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A series of studies have been carried out in animals and cancer patients to delineate the effects of alcohol on T cell function. In one study, the role of ethanol and CD4+ T cells in controlling tumor growth was examined by implanting 201T human lung adenocarcinoma cell line into the lung of ethanol-fed BALB/c mice that also received anti-CD4 antibody . These mice exhibited significantly larger tumors compared with non-ethanol fed control mice. In another study, alcohol consuming mice that were inoculated with B16BL6 melanoma showed marked reduction in the number of CD8+ T cells that specifically recognize a melanoma-specific antigen (i.e., gp100) compared with water-drinking control mice . Also, in these ethanol-fed mice, CD8+CD44hi T memory cells failed to expand. On the other hand, multiple studies in alcohol-consuming mice showed an increase in the percentage of cells known to suppress anti-tumor T cell immune responses, such as T regulatory cells (Tregs) (CD4+CD25+FOXP3+) and invariant natural killer T cells (iNKT) cells (CD3+NK1.1+) [156,157,158].
It was reported that several physiological or pathological conditions indeed alter the morphology of the pineal glands. For example, the pineal gland of obese individuals is usually significantly smaller than that in a lean subject . The pineal volume is also significantly reduced in patients with primary insomnia compared to healthy controls and further studies are needed to clarify whether low pineal volume is the basis or a consequence of a functional sleep disorder . These observations indicate that the phenotype of the pineal gland may be changeable by health status or by environmental factors, even in humans. The largest pineal gland was recorded in new born South Pole seals; it occupies one third of their entire brain [9,10]. The pineal size decreases as they grow. Even in the adult seal, however, the pineal gland is considerably large and its weight can reach up to approximately 4000 mg, 27 times larger than that of a human. This huge pineal gland is attributed to the harsh survival environments these animals experience .
The most widely accepted concept is that melatonin is the recognized major product of the pineal gland. Melatonin is the derivative of tryptophan. It was first isolated from the pineal gland of the cow and it was initially classified as a neuroendocrine-hormone . Subsequently, it was discovered that retina [20,21] and Harderian gland [20,22,23,24] also produced melatonin. Recently, it has been found that almost all organs, tissues and cells tested have the ability to synthesize melatonin using the same pathway and enzymes the pineal uses [25,26]. These include, but not limited to, skin , lens , ciliary body [29,30], gut [31,32], testis , ovary [34,35], uterus , bone marrow [37,38], placenta [39,40], oocytes , red blood cells , plantlets , lymphocytes , astrocytes, glia cells , mast cells  and neurons . Not only melatonin but also the melatonin biosynthetic machinery including mRNA and proteins of arylalkylamine N-acetyltransferase (AANAT) and/or N-acetyl-serotonin methyltransferase (ASMT) [formerly hydroxyindoleO-methyltransferase (HIOMT)] have been identified in these organs, tissues and cells. It was calculated that the amounts of extrapineal derived melatonin is much greater than that produced by the pineal . However, the extra pineal-derived melatonin cannot replace/compensate for the role played by the pineal-derived melatonin in terms of circadian rhythm regulation. As we know pineal melatonin exhibits a circadian rhythm in circulation and in the CSF with a secretory peak at night and low level during the day ; thus, the primary function of the pineal-derived melatonin is as a chemical signal of darkness for vertebrates . This melatonin signal helps the animals to cope with the light/dark circadian changes to synchronize their daily physiological activities (feeding, metabolism, reproduction, sleep, etc.).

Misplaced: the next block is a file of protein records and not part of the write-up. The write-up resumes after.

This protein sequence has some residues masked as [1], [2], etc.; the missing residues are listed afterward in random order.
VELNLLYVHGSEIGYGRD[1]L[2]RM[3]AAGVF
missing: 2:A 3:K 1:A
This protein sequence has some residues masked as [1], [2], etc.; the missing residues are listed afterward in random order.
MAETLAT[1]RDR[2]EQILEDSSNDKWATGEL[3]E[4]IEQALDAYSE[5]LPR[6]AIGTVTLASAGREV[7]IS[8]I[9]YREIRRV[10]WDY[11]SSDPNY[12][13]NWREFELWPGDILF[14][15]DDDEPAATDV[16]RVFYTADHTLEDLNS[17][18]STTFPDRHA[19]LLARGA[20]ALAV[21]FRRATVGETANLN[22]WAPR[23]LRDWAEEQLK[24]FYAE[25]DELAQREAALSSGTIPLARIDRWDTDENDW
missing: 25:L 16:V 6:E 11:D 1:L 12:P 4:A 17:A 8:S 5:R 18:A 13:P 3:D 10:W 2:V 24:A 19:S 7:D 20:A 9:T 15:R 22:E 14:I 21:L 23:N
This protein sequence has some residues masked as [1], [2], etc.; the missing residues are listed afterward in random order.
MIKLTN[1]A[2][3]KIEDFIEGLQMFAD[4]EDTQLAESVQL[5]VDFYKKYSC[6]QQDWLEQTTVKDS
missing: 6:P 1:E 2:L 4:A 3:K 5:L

For the photoperiod sensitive reproductive animals, the melatonin signal regulates their reproductive activities to guide them to give birth during the right seasons . Interestingly, even low ranking species that lack a pineal gland, for example, marine zooplankton, also exhibit a melatonin circadian rhythm which is responsible for their daily physiological activities . While, the extrapineal melatonin in vertebrates does not contribute to the melatonin circadian rhythm and it does not serve as the chemical signal of darkness since pinealectomy in animals distinguishes this rhythm [52,53,54]. This was further confirmed by the recent discovery that the expressions of AANAT and ASMT are present in mitochondria of both pinealocytes and neuron cells and their mitochondria synthesized melatonin. However, the expressions of AANAT and ASMT exhibit a circadian rhythm that matched the fluctuation in melatonin levels only in the mitochondria of pineal gland while this rhythm was absent in the mitochondria of neuronal cells . Thus, the primary function of extrapineal melatonin (except for the retina; retinas not only possess an internal melatonin rhythm [56,57]; retinal melatonin might participate in melatonin circadian rhythm of the general circulation in some species [58,59,60]) is to serve as an antioxidant, autocoid, paracoid and tissue factor locally [49,61].